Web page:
You might associate Indonesian cinema with Pencak Silat, a local martial art featured heavily in fight movies like Merantau and The Raid. Mike Wiluan knows we have a thirst for violence as he’s produced the likes of Headshot and Macabre, but his first directorial effort, he eschewed martial arts for barroom brawls, embracing the old spaghetti western but giving it some Indonesian spice: a “fried rice” western, if you will.
Buffalo Boys is the story of 2 brothers and their uncle, who were violently chased out of Java and exiled to America, but have returned to their homeland for revenge. The Dutch are occupying their village, forcing farmers to starve their families while growing poppies instead of rice. And those are the lucky ones: others are enslaved, tortured, and put to death, corpses left hanging on the outskirts of towns to promote obedience, severed heads displayed prominently just to rub salt in the wounds. Still the Javanese endure. But when Jamar (Ario Bayu) and Suwo (Yoshi Sudarso) reappear, they breathe a little bit of hope into air that’s been fetid with oppression for years.
Buffalo Boys is raucous and fun, with action scenes abundant, bursting with call-backs to John Ford movies of yore, but with unexpected little twists that only come with taking America out of the equation. While most cowboy movies live for the machismo true-blue American experience, this one flouts those patriotic pastiches in favour of a colonialist indictment. But while oppression breeds villains, it also cries out for heroes. In Buffalo Boys, two legends are born. And Mike Wiluan knows how to teach a history lesson while satisfying our violent urges. His camera loves finding new ways to land a punch, even as it reveals flashes of Sergio Leone, and even Tarantino.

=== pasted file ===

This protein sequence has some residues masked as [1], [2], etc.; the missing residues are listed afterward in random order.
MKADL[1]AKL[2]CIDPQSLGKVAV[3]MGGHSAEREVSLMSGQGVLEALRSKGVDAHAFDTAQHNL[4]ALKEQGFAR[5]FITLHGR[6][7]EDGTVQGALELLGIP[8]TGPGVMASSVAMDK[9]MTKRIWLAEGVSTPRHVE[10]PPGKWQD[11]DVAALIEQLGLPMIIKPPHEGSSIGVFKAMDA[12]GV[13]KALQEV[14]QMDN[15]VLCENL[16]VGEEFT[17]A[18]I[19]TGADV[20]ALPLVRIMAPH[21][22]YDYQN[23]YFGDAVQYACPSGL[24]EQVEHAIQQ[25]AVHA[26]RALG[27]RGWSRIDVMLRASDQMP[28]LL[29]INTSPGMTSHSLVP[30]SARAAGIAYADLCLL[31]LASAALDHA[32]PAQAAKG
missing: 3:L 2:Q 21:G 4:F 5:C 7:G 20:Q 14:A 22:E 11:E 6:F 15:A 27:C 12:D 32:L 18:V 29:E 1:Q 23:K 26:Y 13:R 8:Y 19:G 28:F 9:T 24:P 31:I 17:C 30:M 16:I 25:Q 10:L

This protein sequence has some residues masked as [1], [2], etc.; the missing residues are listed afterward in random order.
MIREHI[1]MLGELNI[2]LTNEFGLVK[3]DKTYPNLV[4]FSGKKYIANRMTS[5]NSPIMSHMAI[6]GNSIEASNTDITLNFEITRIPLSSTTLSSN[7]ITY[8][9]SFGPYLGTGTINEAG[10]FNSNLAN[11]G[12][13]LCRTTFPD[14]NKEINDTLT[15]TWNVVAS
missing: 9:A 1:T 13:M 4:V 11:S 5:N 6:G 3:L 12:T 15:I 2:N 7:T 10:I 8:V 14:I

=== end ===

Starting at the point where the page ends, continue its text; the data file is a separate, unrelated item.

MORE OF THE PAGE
I’m going to tell you what I loved about the movie in just a minute. First, I’m going to complain. Because the movie sets up a female character who’s a badass. She rides a bull better than any boy. And she’s deadly accurate with a bow and arrow. Sinfully refreshing from your typical damsel in distress. But then the movie fails to really use her. The role languishes, and sure the story’s a bit bloated with badassery, but this is the one I really wanted more of and was frustrated to see less. But okay, screw her. Because that last act, the glorious shoot out, it’s what we’re really all here to see. And boy gee! The fight choreography is impressive, like whoa. So Wiluan slows it down and parades it in front of us; you can practically feel the bloodspray on your face. It’s a thing of beauty, and if you’re a fan of sloppy, intense show downs, then this one is going to be straight up your alley.